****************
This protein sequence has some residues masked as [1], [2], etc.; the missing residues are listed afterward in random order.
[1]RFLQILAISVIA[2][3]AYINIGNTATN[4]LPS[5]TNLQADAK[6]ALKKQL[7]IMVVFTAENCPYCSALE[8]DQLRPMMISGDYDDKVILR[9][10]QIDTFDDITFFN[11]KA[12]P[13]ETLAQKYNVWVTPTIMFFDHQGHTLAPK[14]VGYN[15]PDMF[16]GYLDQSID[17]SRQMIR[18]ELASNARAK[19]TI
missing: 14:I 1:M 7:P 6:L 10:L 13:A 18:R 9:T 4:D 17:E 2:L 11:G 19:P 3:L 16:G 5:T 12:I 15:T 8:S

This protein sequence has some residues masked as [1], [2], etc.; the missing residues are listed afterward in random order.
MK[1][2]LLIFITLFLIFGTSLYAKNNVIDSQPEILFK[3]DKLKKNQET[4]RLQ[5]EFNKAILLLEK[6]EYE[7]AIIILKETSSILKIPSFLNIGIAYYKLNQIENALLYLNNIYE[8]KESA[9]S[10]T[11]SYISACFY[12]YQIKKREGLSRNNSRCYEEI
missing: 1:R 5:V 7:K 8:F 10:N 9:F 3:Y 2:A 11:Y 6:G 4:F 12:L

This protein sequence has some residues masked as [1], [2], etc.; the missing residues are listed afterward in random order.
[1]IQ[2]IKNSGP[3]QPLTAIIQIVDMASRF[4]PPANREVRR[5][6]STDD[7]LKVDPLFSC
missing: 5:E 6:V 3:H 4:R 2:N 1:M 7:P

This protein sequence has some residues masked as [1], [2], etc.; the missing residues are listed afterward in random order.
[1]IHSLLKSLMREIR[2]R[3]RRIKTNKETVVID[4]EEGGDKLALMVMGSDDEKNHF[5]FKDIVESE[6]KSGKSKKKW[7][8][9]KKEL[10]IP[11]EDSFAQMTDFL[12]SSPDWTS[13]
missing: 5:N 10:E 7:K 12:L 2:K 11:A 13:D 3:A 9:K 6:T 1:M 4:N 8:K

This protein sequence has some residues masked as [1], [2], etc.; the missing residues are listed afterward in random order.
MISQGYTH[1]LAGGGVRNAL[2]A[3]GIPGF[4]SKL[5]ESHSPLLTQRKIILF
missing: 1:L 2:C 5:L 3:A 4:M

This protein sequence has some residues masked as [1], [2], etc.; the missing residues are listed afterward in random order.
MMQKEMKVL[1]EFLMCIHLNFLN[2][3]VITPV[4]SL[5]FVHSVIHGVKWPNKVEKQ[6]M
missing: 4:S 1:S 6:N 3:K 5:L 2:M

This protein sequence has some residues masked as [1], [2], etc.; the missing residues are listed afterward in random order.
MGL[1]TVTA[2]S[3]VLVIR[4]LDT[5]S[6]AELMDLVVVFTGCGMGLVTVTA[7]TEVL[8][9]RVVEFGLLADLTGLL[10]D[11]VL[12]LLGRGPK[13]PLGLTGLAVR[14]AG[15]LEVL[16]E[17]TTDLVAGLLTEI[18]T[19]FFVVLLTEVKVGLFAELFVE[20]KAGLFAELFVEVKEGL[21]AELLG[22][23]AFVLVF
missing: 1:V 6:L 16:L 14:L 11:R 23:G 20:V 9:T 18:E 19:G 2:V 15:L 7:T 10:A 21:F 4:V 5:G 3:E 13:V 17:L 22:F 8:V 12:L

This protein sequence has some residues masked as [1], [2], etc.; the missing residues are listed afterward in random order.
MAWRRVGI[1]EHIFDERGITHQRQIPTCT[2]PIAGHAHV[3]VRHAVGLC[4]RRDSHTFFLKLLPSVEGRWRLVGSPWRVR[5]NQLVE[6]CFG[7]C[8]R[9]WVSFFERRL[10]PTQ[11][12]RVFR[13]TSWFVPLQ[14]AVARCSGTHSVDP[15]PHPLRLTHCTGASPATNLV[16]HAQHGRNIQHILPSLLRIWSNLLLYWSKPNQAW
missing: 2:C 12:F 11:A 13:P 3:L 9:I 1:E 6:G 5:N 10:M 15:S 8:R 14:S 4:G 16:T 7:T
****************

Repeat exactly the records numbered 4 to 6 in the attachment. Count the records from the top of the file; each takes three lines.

This protein sequence has some residues masked as [1], [2], etc.; the missing residues are listed afterward in random order.
[1]IHSLLKSLMREIR[2]R[3]RRIKTNKETVVID[4]EEGGDKLALMVMGSDDEKNHF[5]FKDIVESE[6]KSGKSKKKW[7][8][9]KKEL[10]IP[11]EDSFAQMTDFL[12]SSPDWTS[13]
missing: 5:N 10:E 7:K 12:L 2:K 11:A 13:D 3:A 9:K 6:T 1:M 4:N 8:K

This protein sequence has some residues masked as [1], [2], etc.; the missing residues are listed afterward in random order.
MISQGYTH[1]LAGGGVRNAL[2]A[3]GIPGF[4]SKL[5]ESHSPLLTQRKIILF
missing: 1:L 2:C 5:L 3:A 4:M

This protein sequence has some residues masked as [1], [2], etc.; the missing residues are listed afterward in random order.
MMQKEMKVL[1]EFLMCIHLNFLN[2][3]VITPV[4]SL[5]FVHSVIHGVKWPNKVEKQ[6]M
missing: 4:S 1:S 6:N 3:K 5:L 2:M